At the beginning of the 20th century a clergyman named Frank Graeff was suffering from severe illness and depression. He felt that God was very far away. In desperation, he opened his Bible and stumbled on a verse from the book of 1st Peter. He read these words from 1st Peter 5:7: “Cast your care and anxiety on God, for God cares for you.” In that moment, God graciously came near and brought life to Graeff’s difficult circumstances. He still confronted tough times and though he might not have understood why God would allow those tough times nor how God could use those tough times for his good, what he did know, with certainty, was that God walked with him through them. As a response to this encounter with God, Graeff wrote the hymn, “Does Jesus Care?” Here are the words from the first verse and refrain of this hymn:

“Does Jesus care when my heart is pained too deeply for mirth and song; as burdens press and the cares distress, and the way grows weary and long? O yes, He cares; I know He cares, His heart is touched by my grief; When the days are weary, the long nights dreary, I know my Savior cares.”

That is God’s character. That’s who God is. God cares about every one of us. God not only sees us in our need, but God’s heart is touched by our need. We do not have a God who is far off from us. Your marriage, your child, your finances, the one dear to you who is suffering, the miserable circumstances you yourself may have worked yourself into, your every need . . . God knows. And God cares. We have an unshakable kingdom, first of all, because of God’s character. The shaking will end. He may shake the earth beneath us but what will remain is that which cannot be shaken.

We have an unshakable kingdom because of Christ’s cross and we cling to that rugged cross in any and all shakings we encounter.

 Writes the author of Hebrews: “You have come to God, to Jesus the mediator of a new covenant, and to the sprinkled blood . . .”

In 1988, a devastating earthquake tore through the tiny country of Armenia, bringing down homes and buildings and destroying precious infrastructure. Fifty-five thousand people died in the aftermath. But great devastation creates great motivation; God made the human spirit to rise above tragedy with a selflessness that is simply breathtaking.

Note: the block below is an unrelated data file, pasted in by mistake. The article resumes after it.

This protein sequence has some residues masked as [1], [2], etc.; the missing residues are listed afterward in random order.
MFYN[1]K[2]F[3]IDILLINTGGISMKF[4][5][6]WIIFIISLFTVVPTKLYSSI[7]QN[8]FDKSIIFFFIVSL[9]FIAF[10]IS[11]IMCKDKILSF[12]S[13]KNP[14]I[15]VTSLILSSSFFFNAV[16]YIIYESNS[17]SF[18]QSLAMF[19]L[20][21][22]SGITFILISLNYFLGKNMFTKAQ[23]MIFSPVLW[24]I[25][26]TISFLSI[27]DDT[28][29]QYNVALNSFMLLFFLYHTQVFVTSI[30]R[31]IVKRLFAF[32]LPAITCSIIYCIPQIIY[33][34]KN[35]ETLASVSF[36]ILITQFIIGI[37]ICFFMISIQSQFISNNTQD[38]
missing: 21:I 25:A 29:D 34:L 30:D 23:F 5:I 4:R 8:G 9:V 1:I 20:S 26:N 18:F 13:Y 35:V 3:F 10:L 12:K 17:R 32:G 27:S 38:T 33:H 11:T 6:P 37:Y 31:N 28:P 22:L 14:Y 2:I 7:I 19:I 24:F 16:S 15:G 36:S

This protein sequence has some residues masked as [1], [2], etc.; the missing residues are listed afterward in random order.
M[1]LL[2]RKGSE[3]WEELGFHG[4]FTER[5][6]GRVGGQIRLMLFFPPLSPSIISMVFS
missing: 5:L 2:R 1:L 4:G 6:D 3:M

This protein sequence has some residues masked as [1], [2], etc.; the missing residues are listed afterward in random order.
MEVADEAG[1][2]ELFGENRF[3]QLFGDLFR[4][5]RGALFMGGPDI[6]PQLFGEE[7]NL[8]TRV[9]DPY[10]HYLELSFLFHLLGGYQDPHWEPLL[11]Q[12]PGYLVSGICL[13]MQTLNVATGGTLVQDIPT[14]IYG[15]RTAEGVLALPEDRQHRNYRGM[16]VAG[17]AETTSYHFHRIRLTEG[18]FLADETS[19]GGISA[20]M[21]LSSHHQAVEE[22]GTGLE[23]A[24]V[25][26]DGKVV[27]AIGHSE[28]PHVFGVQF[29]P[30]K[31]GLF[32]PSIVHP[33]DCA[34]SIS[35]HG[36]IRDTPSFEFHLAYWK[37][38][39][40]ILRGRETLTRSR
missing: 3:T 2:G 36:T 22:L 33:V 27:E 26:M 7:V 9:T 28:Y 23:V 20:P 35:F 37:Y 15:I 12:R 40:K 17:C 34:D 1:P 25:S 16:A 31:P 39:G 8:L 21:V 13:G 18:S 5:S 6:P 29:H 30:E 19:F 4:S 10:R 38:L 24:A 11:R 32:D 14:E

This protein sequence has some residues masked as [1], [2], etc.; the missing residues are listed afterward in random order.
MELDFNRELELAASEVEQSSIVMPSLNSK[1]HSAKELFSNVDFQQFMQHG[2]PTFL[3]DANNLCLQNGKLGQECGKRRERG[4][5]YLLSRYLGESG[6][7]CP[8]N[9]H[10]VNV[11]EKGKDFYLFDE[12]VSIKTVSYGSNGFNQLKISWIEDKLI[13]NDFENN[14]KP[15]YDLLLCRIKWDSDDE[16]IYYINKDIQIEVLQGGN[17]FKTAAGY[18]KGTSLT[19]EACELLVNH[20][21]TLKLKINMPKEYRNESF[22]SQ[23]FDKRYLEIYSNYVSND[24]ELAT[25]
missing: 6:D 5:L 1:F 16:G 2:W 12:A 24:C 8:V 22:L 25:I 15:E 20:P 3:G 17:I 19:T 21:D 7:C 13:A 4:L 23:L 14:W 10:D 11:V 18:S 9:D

Out of the tragedy of the Armenian earthquake comes the story of Susanna Petrosyan, a humble mother who sacrificed herself to save her precious child.

According to Associated Press reports, Susanna and her four-year-old daughter were trapped in the debris of their fallen home. As they waited for rescue, Susanna’s heart broke at the sound of her daughter’s cries. The little girl was so thirsty, and Susanna had no way to satisfy her.

“It was then that I remembered I had my own blood,” writes Susanna.

Using a jagged shard of glass, Susanna slit her own fingers and allowed her daughter to drink some of her blood. For the next eight days, until mother and child were rescued, this was how Susanna sustained the life of her child.

Sustained by her mother’s blood . . . That sounds strangely similar to what we believe about Jesus Christ.

Here is the Good News for the day. According to the writer of Hebrews, those who have come to faith in Christ are protected by Christ’s own blood, we are sustained by Christ’s own blood, we are brought into reconciliation with God by Christ’s own blood. We don’t need to hide from God and bury ourselves beneath a boulder. God loves us. Christ died for us. Don’t lose hope the next time you feel the earth trembling under your feet, regardless of what that shaking might be. We are part of an unshakable kingdom. Christ has brought us into the Kingdom of God so let us be thankful and worship God acceptably with reverence and awe.